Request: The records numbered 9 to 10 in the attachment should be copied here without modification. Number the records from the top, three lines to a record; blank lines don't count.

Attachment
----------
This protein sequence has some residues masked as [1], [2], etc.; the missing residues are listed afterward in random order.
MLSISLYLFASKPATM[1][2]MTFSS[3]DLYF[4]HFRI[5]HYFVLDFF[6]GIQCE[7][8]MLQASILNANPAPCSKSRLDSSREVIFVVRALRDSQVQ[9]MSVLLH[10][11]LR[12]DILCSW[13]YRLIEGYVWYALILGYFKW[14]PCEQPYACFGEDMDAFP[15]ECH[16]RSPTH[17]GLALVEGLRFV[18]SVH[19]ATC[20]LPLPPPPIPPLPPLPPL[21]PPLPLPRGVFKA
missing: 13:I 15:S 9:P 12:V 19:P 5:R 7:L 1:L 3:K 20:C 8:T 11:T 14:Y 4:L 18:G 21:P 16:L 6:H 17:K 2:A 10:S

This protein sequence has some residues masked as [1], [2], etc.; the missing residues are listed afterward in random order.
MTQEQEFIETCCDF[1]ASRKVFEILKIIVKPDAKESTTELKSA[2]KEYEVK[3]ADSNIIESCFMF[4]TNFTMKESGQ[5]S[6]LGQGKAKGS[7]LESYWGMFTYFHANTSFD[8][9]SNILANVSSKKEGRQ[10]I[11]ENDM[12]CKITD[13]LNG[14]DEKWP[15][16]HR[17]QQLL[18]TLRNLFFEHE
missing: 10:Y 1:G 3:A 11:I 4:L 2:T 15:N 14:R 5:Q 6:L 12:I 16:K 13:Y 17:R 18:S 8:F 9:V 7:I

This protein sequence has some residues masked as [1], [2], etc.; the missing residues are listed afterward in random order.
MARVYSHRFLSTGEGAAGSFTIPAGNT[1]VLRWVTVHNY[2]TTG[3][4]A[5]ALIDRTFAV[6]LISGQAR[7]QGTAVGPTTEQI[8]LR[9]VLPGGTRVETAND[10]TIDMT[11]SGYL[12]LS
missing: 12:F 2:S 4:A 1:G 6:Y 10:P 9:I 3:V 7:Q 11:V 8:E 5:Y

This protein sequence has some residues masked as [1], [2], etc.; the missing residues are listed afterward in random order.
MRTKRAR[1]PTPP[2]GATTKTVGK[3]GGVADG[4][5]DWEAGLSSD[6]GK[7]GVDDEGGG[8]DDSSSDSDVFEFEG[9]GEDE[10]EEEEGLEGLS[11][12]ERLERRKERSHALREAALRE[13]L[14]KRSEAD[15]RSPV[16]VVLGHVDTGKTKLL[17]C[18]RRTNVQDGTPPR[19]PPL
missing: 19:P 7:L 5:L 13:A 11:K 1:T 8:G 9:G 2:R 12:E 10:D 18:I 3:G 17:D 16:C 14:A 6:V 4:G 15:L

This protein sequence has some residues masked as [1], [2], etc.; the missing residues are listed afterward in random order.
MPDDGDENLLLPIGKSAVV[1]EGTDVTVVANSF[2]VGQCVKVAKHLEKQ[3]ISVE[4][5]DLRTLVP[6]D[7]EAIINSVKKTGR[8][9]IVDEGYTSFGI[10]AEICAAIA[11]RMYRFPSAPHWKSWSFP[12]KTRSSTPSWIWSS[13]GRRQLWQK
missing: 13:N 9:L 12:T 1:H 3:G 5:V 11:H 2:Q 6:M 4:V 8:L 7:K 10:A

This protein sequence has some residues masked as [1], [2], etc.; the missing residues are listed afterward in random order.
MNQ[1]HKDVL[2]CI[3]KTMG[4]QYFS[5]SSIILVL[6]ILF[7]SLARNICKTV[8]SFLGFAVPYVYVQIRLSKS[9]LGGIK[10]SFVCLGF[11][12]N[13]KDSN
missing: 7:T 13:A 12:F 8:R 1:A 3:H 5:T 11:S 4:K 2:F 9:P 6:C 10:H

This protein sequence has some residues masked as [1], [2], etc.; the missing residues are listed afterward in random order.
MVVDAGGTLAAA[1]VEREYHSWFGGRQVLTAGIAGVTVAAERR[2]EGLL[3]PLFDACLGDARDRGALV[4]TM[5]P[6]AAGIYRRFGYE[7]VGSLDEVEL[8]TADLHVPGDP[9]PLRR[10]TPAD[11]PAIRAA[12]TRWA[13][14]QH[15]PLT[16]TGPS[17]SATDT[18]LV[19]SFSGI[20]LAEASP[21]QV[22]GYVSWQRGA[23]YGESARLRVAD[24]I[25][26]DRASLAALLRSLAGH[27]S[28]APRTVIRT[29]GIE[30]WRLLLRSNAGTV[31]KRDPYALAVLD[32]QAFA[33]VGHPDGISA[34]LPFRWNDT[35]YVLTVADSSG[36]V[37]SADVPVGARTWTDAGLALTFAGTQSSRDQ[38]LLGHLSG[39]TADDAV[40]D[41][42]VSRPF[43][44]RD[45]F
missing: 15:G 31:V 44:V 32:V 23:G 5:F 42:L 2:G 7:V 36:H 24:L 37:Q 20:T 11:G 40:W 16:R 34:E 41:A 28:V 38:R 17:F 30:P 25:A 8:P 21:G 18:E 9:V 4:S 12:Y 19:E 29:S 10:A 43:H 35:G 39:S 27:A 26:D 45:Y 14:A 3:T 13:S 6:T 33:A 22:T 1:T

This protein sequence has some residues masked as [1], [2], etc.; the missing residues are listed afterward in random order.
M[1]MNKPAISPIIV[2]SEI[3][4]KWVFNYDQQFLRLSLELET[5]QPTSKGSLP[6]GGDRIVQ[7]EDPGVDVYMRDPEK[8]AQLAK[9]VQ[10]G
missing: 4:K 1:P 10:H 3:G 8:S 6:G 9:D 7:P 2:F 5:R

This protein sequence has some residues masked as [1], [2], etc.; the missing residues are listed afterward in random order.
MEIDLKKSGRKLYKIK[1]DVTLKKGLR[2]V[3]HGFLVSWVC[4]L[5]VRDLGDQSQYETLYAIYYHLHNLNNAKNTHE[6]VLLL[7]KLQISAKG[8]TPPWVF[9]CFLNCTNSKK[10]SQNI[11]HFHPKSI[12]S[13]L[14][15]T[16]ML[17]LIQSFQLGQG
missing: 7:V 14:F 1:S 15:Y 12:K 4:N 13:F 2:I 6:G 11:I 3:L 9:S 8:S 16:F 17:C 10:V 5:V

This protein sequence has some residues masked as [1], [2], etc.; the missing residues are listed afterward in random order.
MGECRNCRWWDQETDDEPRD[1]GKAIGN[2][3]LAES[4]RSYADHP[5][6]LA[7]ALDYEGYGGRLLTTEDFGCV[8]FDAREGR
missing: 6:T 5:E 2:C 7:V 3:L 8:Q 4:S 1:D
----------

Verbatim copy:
This protein sequence has some residues masked as [1], [2], etc.; the missing residues are listed afterward in random order.
MEIDLKKSGRKLYKIK[1]DVTLKKGLR[2]V[3]HGFLVSWVC[4]L[5]VRDLGDQSQYETLYAIYYHLHNLNNAKNTHE[6]VLLL[7]KLQISAKG[8]TPPWVF[9]CFLNCTNSKK[10]SQNI[11]HFHPKSI[12]S[13]L[14][15]T[16]ML[17]LIQSFQLGQG
missing: 7:V 14:F 1:S 15:Y 12:K 4:N 13:F 2:I 6:G 11:I 3:L 9:S 8:S 16:F 17:C 10:V 5:V

This protein sequence has some residues masked as [1], [2], etc.; the missing residues are listed afterward in random order.
MGECRNCRWWDQETDDEPRD[1]GKAIGN[2][3]LAES[4]RSYADHP[5][6]LA[7]ALDYEGYGGRLLTTEDFGCV[8]FDAREGR
missing: 6:T 5:E 2:C 7:V 3:L 8:Q 4:S 1:D